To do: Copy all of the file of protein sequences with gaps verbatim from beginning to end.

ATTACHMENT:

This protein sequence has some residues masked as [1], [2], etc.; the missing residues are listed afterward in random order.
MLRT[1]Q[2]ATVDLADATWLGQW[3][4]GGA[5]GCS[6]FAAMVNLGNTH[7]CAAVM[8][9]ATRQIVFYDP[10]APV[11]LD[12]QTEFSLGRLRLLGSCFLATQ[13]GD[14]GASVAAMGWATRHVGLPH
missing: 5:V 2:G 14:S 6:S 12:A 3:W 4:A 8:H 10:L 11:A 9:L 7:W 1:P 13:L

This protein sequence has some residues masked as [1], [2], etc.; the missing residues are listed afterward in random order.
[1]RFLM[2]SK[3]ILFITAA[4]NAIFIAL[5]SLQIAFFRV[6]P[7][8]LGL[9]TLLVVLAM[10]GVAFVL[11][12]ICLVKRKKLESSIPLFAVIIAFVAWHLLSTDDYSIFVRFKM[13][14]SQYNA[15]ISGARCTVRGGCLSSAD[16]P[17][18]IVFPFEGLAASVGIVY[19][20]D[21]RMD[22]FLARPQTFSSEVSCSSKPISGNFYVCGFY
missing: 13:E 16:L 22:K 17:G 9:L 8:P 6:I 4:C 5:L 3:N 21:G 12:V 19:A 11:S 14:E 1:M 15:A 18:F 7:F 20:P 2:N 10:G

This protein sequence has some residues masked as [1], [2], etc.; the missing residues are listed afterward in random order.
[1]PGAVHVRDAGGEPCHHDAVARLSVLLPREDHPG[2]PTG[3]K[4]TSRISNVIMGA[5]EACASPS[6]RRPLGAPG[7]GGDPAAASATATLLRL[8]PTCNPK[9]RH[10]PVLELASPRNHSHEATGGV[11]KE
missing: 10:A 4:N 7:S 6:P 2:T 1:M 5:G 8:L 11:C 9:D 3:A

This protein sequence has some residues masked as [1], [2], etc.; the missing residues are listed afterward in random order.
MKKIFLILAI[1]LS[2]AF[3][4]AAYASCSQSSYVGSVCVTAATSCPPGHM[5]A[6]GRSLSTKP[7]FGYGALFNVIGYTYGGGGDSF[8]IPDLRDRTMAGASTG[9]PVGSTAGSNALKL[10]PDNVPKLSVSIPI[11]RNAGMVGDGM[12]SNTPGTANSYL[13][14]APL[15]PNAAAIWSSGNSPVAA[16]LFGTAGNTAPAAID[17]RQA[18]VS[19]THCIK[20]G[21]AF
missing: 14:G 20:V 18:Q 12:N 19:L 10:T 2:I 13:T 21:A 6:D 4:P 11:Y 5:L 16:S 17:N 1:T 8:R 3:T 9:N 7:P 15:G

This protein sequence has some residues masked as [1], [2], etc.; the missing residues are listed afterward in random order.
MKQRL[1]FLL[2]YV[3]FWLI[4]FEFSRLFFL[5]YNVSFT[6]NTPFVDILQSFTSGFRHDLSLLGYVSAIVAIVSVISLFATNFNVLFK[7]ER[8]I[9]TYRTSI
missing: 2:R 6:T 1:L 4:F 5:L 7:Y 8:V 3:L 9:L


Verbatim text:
This protein sequence has some residues masked as [1], [2], etc.; the missing residues are listed afterward in random order.
MLRT[1]Q[2]ATVDLADATWLGQW[3][4]GGA[5]GCS[6]FAAMVNLGNTH[7]CAAVM[8][9]ATRQIVFYDP[10]APV[11]LD[12]QTEFSLGRLRLLGSCFLATQ[13]GD[14]GASVAAMGWATRHVGLPH
missing: 5:V 2:G 14:S 6:S 12:A 3:W 4:A 8:H 10:L 11:A 9:L 7:W 1:P 13:L

This protein sequence has some residues masked as [1], [2], etc.; the missing residues are listed afterward in random order.
[1]RFLM[2]SK[3]ILFITAA[4]NAIFIAL[5]SLQIAFFRV[6]P[7][8]LGL[9]TLLVVLAM[10]GVAFVL[11][12]ICLVKRKKLESSIPLFAVIIAFVAWHLLSTDDYSIFVRFKM[13][14]SQYNA[15]ISGARCTVRGGCLSSAD[16]P[17][18]IVFPFEGLAASVGIVY[19][20]D[21]RMD[22]FLARPQTFSSEVSCSSKPISGNFYVCGFY
missing: 13:E 16:L 22:K 17:G 9:L 8:P 6:I 4:C 5:L 3:N 21:G 12:V 19:A 11:S 14:E 1:M 15:A 18:F 7:F 20:P 2:N 10:G

This protein sequence has some residues masked as [1], [2], etc.; the missing residues are listed afterward in random order.
[1]PGAVHVRDAGGEPCHHDAVARLSVLLPREDHPG[2]PTG[3]K[4]TSRISNVIMGA[5]EACASPS[6]RRPLGAPG[7]GGDPAAASATATLLRL[8]PTCNPK[9]RH[10]PVLELASPRNHSHEATGGV[11]KE
missing: 10:A 4:N 7:S 6:P 2:T 1:M 5:G 8:L 11:C 9:D 3:A

This protein sequence has some residues masked as [1], [2], etc.; the missing residues are listed afterward in random order.
MKKIFLILAI[1]LS[2]AF[3][4]AAYASCSQSSYVGSVCVTAATSCPPGHM[5]A[6]GRSLSTKP[7]FGYGALFNVIGYTYGGGGDSF[8]IPDLRDRTMAGASTG[9]PVGSTAGSNALKL[10]PDNVPKLSVSIPI[11]RNAGMVGDGM[12]SNTPGTANSYL[13][14]APL[15]PNAAAIWSSGNSPVAA[16]LFGTAGNTAPAAID[17]RQA[18]VS[19]THCIK[20]G[21]AF
missing: 14:G 20:V 18:Q 12:N 19:L 10:T 2:I 13:T 21:A 6:D 4:P 11:Y 5:L 16:S 17:N 1:T 8:R 3:T 9:N 7:P 15:G

This protein sequence has some residues masked as [1], [2], etc.; the missing residues are listed afterward in random order.
MKQRL[1]FLL[2]YV[3]FWLI[4]FEFSRLFFL[5]YNVSFT[6]NTPFVDILQSFTSGFRHDLSLLGYVSAIVAIVSVISLFATNFNVLFK[7]ER[8]I[9]TYRTSI
missing: 2:R 6:T 1:L 4:F 5:L 7:Y 8:V 3:L 9:L